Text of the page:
Comparisons have been drawn between Joplin and Amy Winehouse, singers including Stevie Nicks, P!nk, Florence Welch and Lindsey Buckingham have cited Janis Joplin as an influence on their careers. But before Amy, and P!nk, and Stevie, there was Janis.

A Poem Is A Naked Person (Les Blank, USA, 1974)

Another film from the Treasures Collection, Les Blank’s debut feature A Poem In A Naked Person barely saw the light of day when it was finished in 1974 due to legal issues and other complications. But now 41 years later, his son Harrod has been able to oversee a restoration of his father’s work and for the first time in over 4 decades audiences will now be able to watch Blank’s feature chronicling 2 years (1972-4) in the life of musician Leon Russell.
As well as documenting the work of a hugely talented musician in his Oklahoma studio and on stage performances, A Poem Is A Naked Person also captures the psychedelic, wild and free-wheeling Oklahoma music community that is now long gone.

Ruined Heart: Another Love Story Between a Criminal and a Whore (Khavn De La Cruz, Philippines-Germany, 2014)
(Pusong Wazak: Isa Na Namang Kwento Pag-Ibig Sa Pagitan Ng Puta At Kriminal)

Filmmaker and musician Khavn De La Cruz describes his experience of making Ruined Heart as “Incidents unfold like a daydream or a nightmare. You don’t remember the details, but you remember the feeling. Above all you remember the music.” Driven by its cracking soundtrack composed by Khvan, incorporating a wide range of genres and styles, Ruined Heart is an explosive mix of sex, violence and crime, with stunning performances from Nathalia Acevedo and Asano Tadanobu as the titular whore and criminal.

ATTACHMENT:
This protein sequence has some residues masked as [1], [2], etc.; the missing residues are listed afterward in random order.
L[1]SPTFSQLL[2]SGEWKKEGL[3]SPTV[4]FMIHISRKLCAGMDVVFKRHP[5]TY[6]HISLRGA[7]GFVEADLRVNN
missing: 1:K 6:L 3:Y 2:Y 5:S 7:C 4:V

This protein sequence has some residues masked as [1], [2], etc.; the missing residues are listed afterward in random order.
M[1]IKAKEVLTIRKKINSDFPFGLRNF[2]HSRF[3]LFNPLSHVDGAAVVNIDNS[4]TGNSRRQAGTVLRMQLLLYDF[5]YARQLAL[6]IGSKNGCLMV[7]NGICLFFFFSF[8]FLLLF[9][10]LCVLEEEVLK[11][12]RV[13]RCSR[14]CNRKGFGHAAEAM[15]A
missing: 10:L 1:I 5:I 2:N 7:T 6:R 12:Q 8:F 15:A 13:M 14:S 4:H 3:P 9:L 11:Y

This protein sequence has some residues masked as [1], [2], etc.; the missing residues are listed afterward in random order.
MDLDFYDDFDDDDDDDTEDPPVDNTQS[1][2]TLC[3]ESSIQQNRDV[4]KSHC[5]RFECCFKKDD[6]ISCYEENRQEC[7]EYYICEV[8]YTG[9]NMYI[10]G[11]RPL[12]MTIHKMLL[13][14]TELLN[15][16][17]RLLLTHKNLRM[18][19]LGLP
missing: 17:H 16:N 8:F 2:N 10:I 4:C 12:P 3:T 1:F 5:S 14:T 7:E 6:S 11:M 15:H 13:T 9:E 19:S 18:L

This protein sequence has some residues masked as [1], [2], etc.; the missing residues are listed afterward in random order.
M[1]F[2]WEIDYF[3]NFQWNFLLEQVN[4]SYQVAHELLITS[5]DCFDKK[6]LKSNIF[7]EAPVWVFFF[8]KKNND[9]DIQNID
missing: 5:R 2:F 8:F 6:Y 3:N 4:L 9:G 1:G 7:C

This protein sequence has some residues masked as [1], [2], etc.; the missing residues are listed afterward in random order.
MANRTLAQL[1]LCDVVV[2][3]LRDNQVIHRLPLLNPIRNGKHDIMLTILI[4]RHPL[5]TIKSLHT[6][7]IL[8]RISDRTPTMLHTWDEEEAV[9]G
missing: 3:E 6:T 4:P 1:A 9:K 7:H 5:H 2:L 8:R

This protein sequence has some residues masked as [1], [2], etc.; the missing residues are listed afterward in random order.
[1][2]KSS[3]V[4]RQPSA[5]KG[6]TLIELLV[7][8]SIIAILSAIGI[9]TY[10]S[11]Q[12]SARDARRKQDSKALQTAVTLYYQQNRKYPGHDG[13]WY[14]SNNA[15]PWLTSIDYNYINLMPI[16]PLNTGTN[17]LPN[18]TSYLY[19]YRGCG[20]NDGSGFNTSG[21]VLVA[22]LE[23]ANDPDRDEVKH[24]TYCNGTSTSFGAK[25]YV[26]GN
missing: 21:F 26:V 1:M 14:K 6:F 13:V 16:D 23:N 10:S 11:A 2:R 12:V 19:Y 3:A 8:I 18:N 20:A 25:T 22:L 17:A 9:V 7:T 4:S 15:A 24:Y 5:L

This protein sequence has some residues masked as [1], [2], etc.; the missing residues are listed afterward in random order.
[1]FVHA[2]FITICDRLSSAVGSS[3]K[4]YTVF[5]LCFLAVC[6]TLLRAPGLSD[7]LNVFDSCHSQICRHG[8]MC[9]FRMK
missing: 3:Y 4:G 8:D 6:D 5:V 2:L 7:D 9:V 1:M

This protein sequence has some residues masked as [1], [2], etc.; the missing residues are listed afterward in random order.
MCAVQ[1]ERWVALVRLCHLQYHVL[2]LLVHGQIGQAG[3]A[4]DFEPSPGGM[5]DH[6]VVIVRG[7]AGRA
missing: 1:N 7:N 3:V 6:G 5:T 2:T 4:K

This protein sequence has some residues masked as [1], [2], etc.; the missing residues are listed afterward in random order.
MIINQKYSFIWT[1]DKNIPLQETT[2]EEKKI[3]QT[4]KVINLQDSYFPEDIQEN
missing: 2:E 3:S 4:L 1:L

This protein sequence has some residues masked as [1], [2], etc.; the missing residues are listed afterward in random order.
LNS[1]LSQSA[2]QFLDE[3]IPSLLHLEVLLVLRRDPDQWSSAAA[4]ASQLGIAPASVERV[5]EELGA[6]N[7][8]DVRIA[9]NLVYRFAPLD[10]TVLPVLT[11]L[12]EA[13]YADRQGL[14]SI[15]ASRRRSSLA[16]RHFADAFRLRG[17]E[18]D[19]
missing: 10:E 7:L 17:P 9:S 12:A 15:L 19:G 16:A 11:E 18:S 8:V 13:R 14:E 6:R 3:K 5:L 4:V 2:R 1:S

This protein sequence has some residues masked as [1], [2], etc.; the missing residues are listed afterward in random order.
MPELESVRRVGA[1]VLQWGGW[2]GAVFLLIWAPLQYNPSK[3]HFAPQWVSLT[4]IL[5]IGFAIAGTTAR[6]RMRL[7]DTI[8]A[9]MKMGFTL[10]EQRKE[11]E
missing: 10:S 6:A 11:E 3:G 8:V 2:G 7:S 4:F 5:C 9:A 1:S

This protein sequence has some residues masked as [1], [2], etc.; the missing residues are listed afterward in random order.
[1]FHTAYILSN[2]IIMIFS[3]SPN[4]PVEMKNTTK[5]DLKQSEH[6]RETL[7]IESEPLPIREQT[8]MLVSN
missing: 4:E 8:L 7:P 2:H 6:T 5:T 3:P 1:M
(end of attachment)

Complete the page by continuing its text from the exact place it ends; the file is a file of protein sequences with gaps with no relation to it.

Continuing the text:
Stretch and Bobbito: Radio That Changed Lives (Bobbito Garcia, USA, 2015)

With contributions from Jay-Z, Eminem, Busta Rhymes, Wu Tang and many more, Radio That Changed Lives is a must see for Hip Hop fans, telling the story of Stretch Armstrong and Bobbito Garcia, radio DJs from New York who have been changing lives and the face of Rap and Hip Hop since 1990. The duo took to the airways on WKGR in New York in 1990, and began playing demo tapes of then unsigned Hip Hop and Rap artists, artists who now form a huge part of the genre.
Stretch and Bobbito will be performing live DJ sets following the screenings of Radio That Changed Lives, and Fresh Dressed at Hackney Picturehouse, more details will be available in our upcoming Big Events Preview.

They Will Have To Kill Us First: Malian Music in Exile (Johanna Schwartz, UK, 2015)

In 2012 Islamic extremists took control of Northern Mali, and in an extremely harsh and damaging interpretation of Sharia Law all forms of music was banned. Creating a society the rest of us would struggle to imagine, one where radio stations were destroyed, instruments and recordings destroyed, musicians were even tortured to death, a horrific tragedy for a country with such a rich and vibrant musical heritage as Mali has. In her debut feature Johanna Schwartz tells the story of the group of exile musicians determined not to give up and to keep their music alive.

Sound Mirrors (Various, France-Canada-Germany-UK, 2014-2015)

Sound Mirrors is a diverse musical compilation of short films, travelling from the London pub circuit, to Quebec via Morocco and suburban Paris, all telling different stories with one thing in common: a love of music.

Further details of the Sonic Strand can be found here x